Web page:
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Bangladesh infiltrators: Bengal will be eaten up by the Frankenstein it created


The issue of infiltration from Bangladesh is a huge matter of concern and with the kind of fanaticism that is growing there the day is not too far when there will be a major spill over in India. [Issue of Bangladeshi infiltration: Digging the reality out of the myth]

It is very hard to put a number to the Bangladeshis who infiltrate into India. While many have come in search of food and jobs, there is a flip side to this tale and that is it is creating a dirty dark world of crime. [Increase in infiltration: Bengal CM Mamata Banerjee blames Centre]

Bengal's Frankenstein will eat it up

Saradha, Burdwan and now the nun rape case. Each one of these major crimes have a Bangladesh link to it and it is the infiltration and the deep rooted connections that some politicians from West Bengal have which led to the crime syndicate in Bangladesh operating with ease in India.

Saroj Kumar Rath, assistant professor at the University of Delhi and author of Fragile Frontiers: The Secret History of Mumbai Terror Attacks says that the situation can well go beyond control. The past few years have witnessed the death of over 100 civilians including Bangladeshi American blogger Avijit Roy.

Saroj Rath told Oneindia the Bangladesh problem and how the situation could well go out of control and turn from bad to worse if India does not act quickly:

Growing extremism in Bangladesh:

All the recent incidents in which prominent people and civilians have died are due to political and terrorism related violence. Bangladesh is under the grip of an over-reactionary political class and a host of relentless extremist groups.

We have witnessed street battles between the Prime Minister Sheikh Hasina's Awami League and Khalida Zia's Bangladesh Nationalist Party.

This situation has proved to be a blessing for the extremists who have taken advantage of it. While the Hasina government has brought the extremists to book and managed to establish peace, a lot has changed once she set up the tribunal to try the Jamaat-e-Islami leaders for their role in the 1971 genocide.

The Jamaat went on to bond further with Khaleda Zia. This has led to problems and with the street power that the Jamaat has it has only made matters worse in Bangladesh.

These fights have also led to the rise of extremism and it is very evident that groups such as the Jamaat-ul-Mujahideen Bangladesh, Harkat-ul Jihad al Islami Bangladesh and Ansarullah Bangla Team are teaming up.

Spillover into India:

The teaming of the Jamaat-ul-Mujahideen Bangladesh, Harkat-ul Jihad al Islami Bangladesh and Ansarullah Bangla Team have its effects in India. These are extremely strong groups and are lending support to the United Liberation Front of Assom, National Front of Bodoland and National Socialist Council of Nagaland.

International terrorist groups are also taking advantage of this and forces such as the Al-Qaeda, the ISIS or the Al-Khorasan, Lashkar-e-Tayiba and Hizb-ut-Tahrir are joining the fray thus making it an extremely lethal combination, Saroj Rath points out.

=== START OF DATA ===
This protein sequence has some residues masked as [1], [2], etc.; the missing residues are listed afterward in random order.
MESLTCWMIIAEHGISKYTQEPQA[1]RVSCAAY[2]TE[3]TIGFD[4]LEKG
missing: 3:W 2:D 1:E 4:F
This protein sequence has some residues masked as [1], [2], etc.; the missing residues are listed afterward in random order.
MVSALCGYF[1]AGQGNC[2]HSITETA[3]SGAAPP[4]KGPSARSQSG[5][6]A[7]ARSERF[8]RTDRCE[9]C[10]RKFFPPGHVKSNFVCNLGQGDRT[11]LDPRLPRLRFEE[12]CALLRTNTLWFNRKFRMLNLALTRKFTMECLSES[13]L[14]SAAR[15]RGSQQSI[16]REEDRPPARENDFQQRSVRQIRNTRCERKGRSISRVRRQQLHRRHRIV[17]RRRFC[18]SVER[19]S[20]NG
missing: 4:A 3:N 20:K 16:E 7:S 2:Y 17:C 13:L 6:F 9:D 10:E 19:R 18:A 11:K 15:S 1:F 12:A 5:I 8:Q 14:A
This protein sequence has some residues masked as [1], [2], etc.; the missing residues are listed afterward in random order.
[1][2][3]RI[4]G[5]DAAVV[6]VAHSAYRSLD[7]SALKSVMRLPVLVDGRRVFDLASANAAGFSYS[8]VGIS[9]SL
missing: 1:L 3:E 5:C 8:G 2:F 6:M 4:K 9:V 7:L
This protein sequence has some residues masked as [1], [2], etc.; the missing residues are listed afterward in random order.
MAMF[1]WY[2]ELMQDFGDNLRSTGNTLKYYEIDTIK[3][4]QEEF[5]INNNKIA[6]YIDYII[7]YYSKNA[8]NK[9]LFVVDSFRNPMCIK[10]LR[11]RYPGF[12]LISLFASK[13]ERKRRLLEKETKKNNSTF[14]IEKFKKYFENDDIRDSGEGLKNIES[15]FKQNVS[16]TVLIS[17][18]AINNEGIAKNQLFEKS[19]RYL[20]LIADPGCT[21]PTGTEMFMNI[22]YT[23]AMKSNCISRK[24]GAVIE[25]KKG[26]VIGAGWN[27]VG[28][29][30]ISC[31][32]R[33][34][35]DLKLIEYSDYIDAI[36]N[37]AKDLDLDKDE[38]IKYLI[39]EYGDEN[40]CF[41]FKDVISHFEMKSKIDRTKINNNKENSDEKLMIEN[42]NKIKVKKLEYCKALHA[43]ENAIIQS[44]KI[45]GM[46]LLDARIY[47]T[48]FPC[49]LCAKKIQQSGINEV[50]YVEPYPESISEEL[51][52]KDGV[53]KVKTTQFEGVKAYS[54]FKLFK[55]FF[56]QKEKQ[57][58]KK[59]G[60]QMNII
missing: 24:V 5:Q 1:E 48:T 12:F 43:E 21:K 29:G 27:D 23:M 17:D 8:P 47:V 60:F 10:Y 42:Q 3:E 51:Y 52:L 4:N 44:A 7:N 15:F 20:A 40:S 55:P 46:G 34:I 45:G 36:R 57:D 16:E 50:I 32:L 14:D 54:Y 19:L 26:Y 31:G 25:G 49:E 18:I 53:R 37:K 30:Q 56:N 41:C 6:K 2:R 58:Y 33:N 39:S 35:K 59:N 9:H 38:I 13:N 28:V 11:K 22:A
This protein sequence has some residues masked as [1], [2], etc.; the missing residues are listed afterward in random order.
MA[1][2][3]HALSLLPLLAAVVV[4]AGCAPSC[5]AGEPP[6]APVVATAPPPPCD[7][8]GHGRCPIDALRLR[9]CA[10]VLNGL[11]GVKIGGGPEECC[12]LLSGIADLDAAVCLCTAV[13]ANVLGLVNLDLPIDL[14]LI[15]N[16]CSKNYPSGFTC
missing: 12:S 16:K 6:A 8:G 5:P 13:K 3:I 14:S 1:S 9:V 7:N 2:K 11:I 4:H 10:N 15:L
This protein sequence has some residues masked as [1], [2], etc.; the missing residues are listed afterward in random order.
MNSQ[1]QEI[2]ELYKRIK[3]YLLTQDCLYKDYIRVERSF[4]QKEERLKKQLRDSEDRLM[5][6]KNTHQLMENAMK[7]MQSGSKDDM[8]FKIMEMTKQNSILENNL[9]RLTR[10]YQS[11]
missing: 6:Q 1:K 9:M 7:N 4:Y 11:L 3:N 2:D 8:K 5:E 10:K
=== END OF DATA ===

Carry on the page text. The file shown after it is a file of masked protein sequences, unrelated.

It is very obvious that the target is India. The infiltrations are only aiding them to get the numbers and when they make their foray fully into India, they would already have the numbers in the form of the high number of infiltrators already present here.

5.2 million Bangladeshis in India:

The Home Ministry document gives out a staggering figure. As per the report of the Home Ministry there are 5.2 million Bangladeshis illegally staying in India. In West Bengal alone there are 3.2 million.

Rath points out that West Bengal has a 25.2 per cent Muslim population. Lured by some fanatics some of these people lean towards the extremists in Bangladesh and hence help further their cause in India.

Saroj Rath says that Bengali politicians, especially from the ruling Trinamool Congress Party and also the Communist Party of India (Marxist) remain convinced that a soft approach on Bangladeshi extremists and Indian supporters attracts the Muslim vote in the province and beyond.

Three Trinamool Congress party leaders Haji Nurul Islam, a former parliamentarian; Ahmed Hasan Imran, member of parliament; and Giyasuddin Mollah, a provincial minister - are accused of supporting local and Bangladeshi militants.

A confidential note issued in the year 2013 by West Bengal's 24 Parganas District Superintendent of Police accused Ahmed Hasan Imran, a founding member of the banned Student Islamic Movement of India (SIMI), of involvement in spurring communal violence in the state and funding Jamaat-e-Islami in Bangladesh.

West Bengal is nursing a monster:

According to Rath, by giving in to extremists in exchange for unverifiable short-term electoral gains, the provincial government of West Bengal is nursing a monster that could soon eat its own creator. Similar policies have failed in other parts of the world, including Pakistan and Bangladesh.

The government must ensure that extremists don't take advantage of the government and its soft policy.

It is essential to identify a viable solution to raging illegal Bangladeshi migration, work hard to end a porous border by increasing Indian flexibility on exchanges of enclaves, and establish a taskforce to monitor the spillover of threats emanating from Bangladesh, Saroj Rath further states.

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